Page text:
Pathway to Education

Farzona - Columbia, South Carolina
Entered on January 24, 2009
Age Group: 18 - 30
  • Podcasts

    Sign up for our free, weekly podcast of featured essays. You can download recent episodes individually, or subscribe to automatically receive each podcast. Learn more.

  • FAQ

    Frequently asked questions about the This I Believe project, educational opportunities and more...

  • Top Essays USB Drive

    This USB drive contains 100 of the top This I Believe audio broadcasts of the last ten years, plus some favorites from Edward R. Murrow's radio series of the 1950s. It's perfect for personal or classroom use! Click here to learn more.

The 2007-2008 year was one of the most wonderful years in my life. I journeyed almost 8000 miles from Tajikistan to the United States to spend a year as an exchange student. Not all people can have such valuable life experiences, and I truly appreciate the opportunity to be involved in the FLEX (Future Leaders of Exchange) program. Through this program, I was able to join a diverse group of students who are curious, enjoy adventures, and actively look for ways to help people and their countries.

The FLEX program led to an opportunity for me to pursue higher education in the U. S. Most girls in my home country are not this fortunate and never get a chance to finish high school. The education of girls in Tajikistan has been forgotten over the past few decades. Many girls are missing out on an education as “tradition” dictates they don’t need it. Traditionally, a father looks after his daughter until she gets married through an arranged marriage, and then the responsibility passes to her husband. This marriage usually occurs when a girl is 17 or 18 years old.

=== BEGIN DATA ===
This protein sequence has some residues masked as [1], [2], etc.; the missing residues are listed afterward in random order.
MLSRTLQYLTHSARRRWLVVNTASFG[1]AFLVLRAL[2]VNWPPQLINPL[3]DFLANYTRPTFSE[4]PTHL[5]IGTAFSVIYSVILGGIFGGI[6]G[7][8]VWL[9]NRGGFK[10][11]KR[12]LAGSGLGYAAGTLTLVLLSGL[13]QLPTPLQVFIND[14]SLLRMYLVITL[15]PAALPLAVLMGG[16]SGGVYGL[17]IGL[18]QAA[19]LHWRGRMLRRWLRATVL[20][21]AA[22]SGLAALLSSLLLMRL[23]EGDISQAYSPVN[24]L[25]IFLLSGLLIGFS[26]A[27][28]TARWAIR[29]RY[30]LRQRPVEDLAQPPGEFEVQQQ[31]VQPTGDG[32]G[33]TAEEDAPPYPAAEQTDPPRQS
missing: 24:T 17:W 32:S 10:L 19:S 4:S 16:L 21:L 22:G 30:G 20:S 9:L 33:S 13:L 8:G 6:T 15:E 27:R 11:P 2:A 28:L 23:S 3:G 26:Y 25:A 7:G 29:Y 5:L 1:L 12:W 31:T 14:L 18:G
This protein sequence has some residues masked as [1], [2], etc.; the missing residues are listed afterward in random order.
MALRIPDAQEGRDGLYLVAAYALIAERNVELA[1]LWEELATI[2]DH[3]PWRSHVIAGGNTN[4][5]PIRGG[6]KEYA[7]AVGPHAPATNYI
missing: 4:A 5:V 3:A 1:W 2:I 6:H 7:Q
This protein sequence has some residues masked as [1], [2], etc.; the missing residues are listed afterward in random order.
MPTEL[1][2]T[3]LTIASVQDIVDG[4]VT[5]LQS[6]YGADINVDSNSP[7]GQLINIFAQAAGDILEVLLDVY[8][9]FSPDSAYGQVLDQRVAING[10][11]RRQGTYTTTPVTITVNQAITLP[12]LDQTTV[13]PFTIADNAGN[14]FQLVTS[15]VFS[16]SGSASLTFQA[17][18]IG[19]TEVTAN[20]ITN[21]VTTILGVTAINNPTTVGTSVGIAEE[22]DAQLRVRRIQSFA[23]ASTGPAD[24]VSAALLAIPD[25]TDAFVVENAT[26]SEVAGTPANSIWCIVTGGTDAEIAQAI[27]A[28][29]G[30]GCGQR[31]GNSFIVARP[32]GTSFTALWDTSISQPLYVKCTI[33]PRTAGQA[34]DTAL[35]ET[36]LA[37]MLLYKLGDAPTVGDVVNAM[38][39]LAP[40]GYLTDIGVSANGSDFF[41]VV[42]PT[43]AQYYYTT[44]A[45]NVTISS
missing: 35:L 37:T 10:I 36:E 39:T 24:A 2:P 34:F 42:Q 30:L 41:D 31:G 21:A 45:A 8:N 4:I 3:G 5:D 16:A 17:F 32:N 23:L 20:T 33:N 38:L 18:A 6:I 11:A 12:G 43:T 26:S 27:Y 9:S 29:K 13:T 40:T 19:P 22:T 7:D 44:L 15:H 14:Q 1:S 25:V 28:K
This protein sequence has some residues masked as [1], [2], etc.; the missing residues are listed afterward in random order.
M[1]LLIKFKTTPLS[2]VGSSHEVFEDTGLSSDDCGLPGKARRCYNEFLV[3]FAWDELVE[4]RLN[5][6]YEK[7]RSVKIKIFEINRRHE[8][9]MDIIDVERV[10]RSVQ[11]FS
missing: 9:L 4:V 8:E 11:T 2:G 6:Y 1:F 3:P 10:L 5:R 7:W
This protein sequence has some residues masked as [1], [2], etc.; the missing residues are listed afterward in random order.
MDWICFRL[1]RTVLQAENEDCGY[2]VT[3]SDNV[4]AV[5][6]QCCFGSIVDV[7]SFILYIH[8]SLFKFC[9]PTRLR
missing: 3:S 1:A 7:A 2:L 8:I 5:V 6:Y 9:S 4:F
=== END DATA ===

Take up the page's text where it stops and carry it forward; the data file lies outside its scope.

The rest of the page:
One reason for keeping girls out of school in Tajikistan is that educated women are seen by some as unattractive marriage material. They are less likely to assume the dutiful role they are expected to assume towards the husband’s entire family. Although a lot of families who take their daughters out of school blame poverty as the primary reason, sons from the same families are allowed to continue on to higher education. This clearly shows that there are different expectations for each gender.

Day by day the number of Tajik women who make significant contributions to the economy and to the family finances is increasing; however, we still do not see an increase in the number of girls attending high school or college in many rural cities and towns. Those few young women who believe that one day we will see equality among men and women in education and all aspects of life are trying hard to reach that goal. There are many young women like me who seize every opportunity that comes along to gain an education and learn leadership skills. Through these experiences, we can help other young women in Tajikistan secure more rights.

The exchange program offered a pathway for me to go to college in the U.S., and I believe this pathway will lead me and others like me to challenge the existing systems that prevent women’s voices from being heard, whether in my home country or in other countries. I believe that one day we will make a difference and help other women gain their education and make valuable contributions in their society.